China ramps up military and economic pressure on Taiwan as Pelosi begins visit

WASHINGTON – House Speaker Nancy Pelosi landed in Taiwan’s capital Taipei on Tuesday night, kicking off a controversial visit that has already strained challenging ties between Beijing and Washington before it starts.

China has spent weeks warning Pelosi not to go to the disputed territory, which Beijing considers a Chinese province but sees itself as an independent country.

These warnings escalated into actions in the hours before Pelosi’s arrival, marking the first time in 25 years that a speaker of the US House of Representatives had visited Taiwan. The visit will last almost 24 hours.

Hua Chunying, China’s assistant foreign minister, said in a string of tweets on Tuesday that Pelosi’s visit to Taiwan was a “major political provocation”.

On Tuesday, China reported tax new import ban on more than 100 Taiwanese products, an apparent attempt to impose rapid economic costs on Taipei for its role in Pelosi’s high-profile visit.

China’s military is also beefing up its strength by holding all-day live-fire drills on Saturday, just 80 miles from Taiwan.

On Tuesday, as Pelosi’s visit drew near, the People’s Liberation Army deployed fighter jets to the Taiwan Strait flying very close to the strait’s centerline, which is rarely crossed.

As Pelosi landed on Tuesday night, Chinese state-affiliated media announced that more live-fire drills would be conducted over the next weekend – notably after Pelosi had left. out of the area.

For Chinese experts, the military exercises and public statements are more or less surprising.

“This is just what they have to do,” said Andrew Mertha, director of the Center for China Global Studies at the Johns Hopkins School of Advanced International Studies.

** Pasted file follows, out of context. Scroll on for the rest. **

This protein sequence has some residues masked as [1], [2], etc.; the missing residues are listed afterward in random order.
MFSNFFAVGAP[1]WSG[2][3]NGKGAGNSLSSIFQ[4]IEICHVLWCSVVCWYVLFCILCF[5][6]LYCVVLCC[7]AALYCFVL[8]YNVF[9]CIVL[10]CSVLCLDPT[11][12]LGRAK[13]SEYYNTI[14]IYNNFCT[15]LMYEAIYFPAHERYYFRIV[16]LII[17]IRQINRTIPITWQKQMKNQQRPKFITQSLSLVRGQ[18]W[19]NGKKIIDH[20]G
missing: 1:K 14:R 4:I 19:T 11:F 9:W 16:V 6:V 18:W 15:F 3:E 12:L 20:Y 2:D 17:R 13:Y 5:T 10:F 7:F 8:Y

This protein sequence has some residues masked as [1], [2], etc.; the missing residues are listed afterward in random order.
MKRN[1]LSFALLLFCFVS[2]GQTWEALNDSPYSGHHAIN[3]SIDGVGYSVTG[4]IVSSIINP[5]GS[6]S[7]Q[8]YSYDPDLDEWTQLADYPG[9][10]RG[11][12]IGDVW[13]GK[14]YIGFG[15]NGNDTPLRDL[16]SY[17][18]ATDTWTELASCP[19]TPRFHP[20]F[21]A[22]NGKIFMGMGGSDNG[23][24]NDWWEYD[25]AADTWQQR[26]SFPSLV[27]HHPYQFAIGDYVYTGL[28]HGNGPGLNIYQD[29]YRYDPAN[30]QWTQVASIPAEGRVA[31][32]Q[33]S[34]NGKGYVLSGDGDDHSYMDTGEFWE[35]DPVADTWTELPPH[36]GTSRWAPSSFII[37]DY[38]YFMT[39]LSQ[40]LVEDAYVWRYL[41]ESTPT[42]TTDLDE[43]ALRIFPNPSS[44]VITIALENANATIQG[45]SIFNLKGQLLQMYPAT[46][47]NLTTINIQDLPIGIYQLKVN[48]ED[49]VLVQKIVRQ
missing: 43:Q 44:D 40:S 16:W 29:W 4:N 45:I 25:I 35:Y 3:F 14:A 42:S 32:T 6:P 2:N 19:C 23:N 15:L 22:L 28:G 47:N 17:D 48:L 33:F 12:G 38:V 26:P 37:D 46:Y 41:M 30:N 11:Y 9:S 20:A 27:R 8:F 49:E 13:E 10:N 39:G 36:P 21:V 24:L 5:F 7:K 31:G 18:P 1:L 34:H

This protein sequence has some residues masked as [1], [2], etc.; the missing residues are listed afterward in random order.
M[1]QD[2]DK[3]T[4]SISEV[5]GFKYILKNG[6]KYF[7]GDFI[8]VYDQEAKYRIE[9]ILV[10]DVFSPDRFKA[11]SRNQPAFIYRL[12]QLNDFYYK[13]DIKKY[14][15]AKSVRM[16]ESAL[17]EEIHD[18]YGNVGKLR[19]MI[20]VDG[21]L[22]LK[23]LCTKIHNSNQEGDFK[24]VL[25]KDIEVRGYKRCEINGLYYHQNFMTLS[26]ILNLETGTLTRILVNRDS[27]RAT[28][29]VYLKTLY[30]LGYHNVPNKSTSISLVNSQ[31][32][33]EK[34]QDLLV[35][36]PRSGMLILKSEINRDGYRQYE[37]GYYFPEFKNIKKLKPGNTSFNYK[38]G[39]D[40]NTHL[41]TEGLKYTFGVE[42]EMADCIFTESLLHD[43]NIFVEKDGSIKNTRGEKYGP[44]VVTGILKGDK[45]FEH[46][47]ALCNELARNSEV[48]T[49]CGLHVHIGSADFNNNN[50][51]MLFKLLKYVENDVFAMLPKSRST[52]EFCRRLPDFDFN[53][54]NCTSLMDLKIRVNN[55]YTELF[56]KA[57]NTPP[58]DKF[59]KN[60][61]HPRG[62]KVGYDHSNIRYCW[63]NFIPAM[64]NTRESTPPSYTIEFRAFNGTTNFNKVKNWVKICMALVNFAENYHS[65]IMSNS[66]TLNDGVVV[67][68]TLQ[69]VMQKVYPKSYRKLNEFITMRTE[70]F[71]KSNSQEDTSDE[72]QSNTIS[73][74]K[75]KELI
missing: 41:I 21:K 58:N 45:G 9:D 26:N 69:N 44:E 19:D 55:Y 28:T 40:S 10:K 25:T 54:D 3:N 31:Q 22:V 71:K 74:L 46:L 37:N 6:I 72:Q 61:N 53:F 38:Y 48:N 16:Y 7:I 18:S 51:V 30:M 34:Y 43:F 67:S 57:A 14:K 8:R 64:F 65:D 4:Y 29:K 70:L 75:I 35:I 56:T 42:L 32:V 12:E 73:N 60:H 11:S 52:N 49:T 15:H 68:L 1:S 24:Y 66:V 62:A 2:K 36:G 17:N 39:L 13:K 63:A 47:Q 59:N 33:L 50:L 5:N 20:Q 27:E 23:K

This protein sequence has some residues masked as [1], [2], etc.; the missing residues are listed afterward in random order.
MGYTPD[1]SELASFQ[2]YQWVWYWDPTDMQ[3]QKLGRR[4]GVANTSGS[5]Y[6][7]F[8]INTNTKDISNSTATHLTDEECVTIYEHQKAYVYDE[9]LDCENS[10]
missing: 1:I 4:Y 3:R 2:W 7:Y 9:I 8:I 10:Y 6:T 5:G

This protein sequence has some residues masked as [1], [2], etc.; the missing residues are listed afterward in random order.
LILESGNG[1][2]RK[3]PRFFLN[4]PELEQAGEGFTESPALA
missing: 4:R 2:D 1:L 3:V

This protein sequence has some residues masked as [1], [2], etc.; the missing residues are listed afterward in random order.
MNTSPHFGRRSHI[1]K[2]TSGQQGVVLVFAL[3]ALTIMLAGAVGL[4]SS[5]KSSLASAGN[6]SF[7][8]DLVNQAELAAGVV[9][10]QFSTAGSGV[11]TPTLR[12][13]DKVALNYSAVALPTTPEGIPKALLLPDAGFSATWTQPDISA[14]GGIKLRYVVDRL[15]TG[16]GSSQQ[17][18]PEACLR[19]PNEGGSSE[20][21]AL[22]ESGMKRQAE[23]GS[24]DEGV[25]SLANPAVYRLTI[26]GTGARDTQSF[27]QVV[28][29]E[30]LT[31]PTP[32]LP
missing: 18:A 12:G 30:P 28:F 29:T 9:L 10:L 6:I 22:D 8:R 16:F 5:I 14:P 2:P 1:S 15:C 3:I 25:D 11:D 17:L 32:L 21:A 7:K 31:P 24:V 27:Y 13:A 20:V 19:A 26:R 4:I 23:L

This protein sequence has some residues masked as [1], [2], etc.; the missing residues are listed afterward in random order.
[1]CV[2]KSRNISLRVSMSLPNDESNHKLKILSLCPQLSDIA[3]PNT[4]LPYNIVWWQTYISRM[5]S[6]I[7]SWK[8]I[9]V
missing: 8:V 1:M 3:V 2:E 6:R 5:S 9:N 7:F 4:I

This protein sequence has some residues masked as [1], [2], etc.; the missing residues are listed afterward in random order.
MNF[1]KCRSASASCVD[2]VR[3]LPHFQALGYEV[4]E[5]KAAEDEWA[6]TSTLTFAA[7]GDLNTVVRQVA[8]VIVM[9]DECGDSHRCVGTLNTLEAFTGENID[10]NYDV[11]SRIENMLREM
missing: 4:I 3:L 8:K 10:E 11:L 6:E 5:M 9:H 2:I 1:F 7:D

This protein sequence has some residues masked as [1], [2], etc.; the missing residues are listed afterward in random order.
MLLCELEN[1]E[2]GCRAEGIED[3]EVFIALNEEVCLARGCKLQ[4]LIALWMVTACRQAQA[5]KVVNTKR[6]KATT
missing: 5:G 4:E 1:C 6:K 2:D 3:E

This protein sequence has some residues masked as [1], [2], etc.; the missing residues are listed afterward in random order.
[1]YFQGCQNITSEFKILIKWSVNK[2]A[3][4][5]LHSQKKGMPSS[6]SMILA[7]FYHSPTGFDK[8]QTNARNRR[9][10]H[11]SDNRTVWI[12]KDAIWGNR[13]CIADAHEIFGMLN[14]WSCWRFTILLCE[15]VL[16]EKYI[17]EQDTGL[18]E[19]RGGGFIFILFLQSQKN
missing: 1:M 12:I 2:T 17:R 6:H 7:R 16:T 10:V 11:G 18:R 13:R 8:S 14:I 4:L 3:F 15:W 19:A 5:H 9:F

“Honestly, I would be surprised if Beijing took physical intimidation in any meaningful way. I mean, it’s not out of the realm of possibility, but I would be surprised indeed. course,” he said in an interview with CNBC.

“What could happen is some follow-up action to demonstrate that China can do something if it wants to,” Mr. Mertha said. “And that will be something for the domestic audience in China as well as for the international audience.”

Later this year, Chinese leader Xi Jinping is expected to begin an unprecedented third term as leader of the Communist Party of China.

Diplomats and experts say Xi’s need to bolster public support and power within the party is the lens through which we should look at China’s geopolitical actions.

And this is exactly what makes Pelosi’s visit so provocative.

After weeks of refusing to confirm or deny or discuss a visit to Taiwan, Pelosi published a scathing article in The Washington Post as soon as she landed on Tuesday.

Taiwan, she writes, is “under threat” from Beijing, which she paints as an existential danger for the liberation of people everywhere.

“We made this trip at a time when the world was faced with a choice between autocracy and democracy,” she said. “We can’t just sit back and watch as the CCP proceeds to threaten Taiwan – and democracy itself.”

“The visit of our congressional delegation should be seen as a definitive statement that the United States stands with Taiwan, our democratic partner, as it defends itself and its freedoms. “

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